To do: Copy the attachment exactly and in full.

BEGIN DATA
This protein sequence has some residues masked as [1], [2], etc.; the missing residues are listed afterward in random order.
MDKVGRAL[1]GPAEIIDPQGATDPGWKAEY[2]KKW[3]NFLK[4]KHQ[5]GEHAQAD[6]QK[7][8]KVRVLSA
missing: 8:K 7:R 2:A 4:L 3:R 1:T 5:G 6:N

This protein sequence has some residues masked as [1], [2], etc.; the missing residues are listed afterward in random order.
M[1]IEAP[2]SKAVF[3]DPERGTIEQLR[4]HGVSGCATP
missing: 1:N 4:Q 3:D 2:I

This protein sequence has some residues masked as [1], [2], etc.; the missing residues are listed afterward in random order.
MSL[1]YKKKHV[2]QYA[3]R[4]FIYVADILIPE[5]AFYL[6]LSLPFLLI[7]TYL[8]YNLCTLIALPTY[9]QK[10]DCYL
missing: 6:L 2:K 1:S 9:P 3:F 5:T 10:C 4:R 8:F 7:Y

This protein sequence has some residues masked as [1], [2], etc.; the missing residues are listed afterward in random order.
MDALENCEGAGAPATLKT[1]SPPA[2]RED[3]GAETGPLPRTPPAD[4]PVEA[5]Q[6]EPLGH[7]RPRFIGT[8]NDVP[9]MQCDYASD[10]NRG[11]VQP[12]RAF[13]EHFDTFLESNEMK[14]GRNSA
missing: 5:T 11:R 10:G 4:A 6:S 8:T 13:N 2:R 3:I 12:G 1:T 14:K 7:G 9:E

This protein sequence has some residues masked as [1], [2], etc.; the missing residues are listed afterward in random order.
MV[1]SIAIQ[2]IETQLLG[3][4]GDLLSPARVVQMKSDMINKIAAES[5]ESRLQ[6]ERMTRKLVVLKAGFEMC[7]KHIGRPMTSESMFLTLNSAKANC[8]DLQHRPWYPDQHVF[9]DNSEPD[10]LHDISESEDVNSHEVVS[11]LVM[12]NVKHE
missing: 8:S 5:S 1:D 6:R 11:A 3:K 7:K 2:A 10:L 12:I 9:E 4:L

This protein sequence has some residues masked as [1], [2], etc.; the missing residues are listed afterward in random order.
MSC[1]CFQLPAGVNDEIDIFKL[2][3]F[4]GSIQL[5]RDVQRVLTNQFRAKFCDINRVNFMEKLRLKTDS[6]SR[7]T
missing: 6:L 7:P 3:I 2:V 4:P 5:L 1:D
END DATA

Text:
This protein sequence has some residues masked as [1], [2], etc.; the missing residues are listed afterward in random order.
MDKVGRAL[1]GPAEIIDPQGATDPGWKAEY[2]KKW[3]NFLK[4]KHQ[5]GEHAQAD[6]QK[7][8]KVRVLSA
missing: 8:K 7:R 2:A 4:L 3:R 1:T 5:G 6:N

This protein sequence has some residues masked as [1], [2], etc.; the missing residues are listed afterward in random order.
M[1]IEAP[2]SKAVF[3]DPERGTIEQLR[4]HGVSGCATP
missing: 1:N 4:Q 3:D 2:I

This protein sequence has some residues masked as [1], [2], etc.; the missing residues are listed afterward in random order.
MSL[1]YKKKHV[2]QYA[3]R[4]FIYVADILIPE[5]AFYL[6]LSLPFLLI[7]TYL[8]YNLCTLIALPTY[9]QK[10]DCYL
missing: 6:L 2:K 1:S 9:P 3:F 5:T 10:C 4:R 8:F 7:Y

This protein sequence has some residues masked as [1], [2], etc.; the missing residues are listed afterward in random order.
MDALENCEGAGAPATLKT[1]SPPA[2]RED[3]GAETGPLPRTPPAD[4]PVEA[5]Q[6]EPLGH[7]RPRFIGT[8]NDVP[9]MQCDYASD[10]NRG[11]VQP[12]RAF[13]EHFDTFLESNEMK[14]GRNSA
missing: 5:T 11:R 10:G 4:A 6:S 8:T 13:N 2:R 3:I 12:G 1:T 14:K 7:G 9:E

This protein sequence has some residues masked as [1], [2], etc.; the missing residues are listed afterward in random order.
MV[1]SIAIQ[2]IETQLLG[3][4]GDLLSPARVVQMKSDMINKIAAES[5]ESRLQ[6]ERMTRKLVVLKAGFEMC[7]KHIGRPMTSESMFLTLNSAKANC[8]DLQHRPWYPDQHVF[9]DNSEPD[10]LHDISESEDVNSHEVVS[11]LVM[12]NVKHE
missing: 8:S 5:S 1:D 6:R 11:A 3:K 7:K 2:A 10:L 12:I 9:E 4:L

This protein sequence has some residues masked as [1], [2], etc.; the missing residues are listed afterward in random order.
MSC[1]CFQLPAGVNDEIDIFKL[2][3]F[4]GSIQL[5]RDVQRVLTNQFRAKFCDINRVNFMEKLRLKTDS[6]SR[7]T
missing: 6:L 7:P 3:I 2:V 4:P 5:L 1:D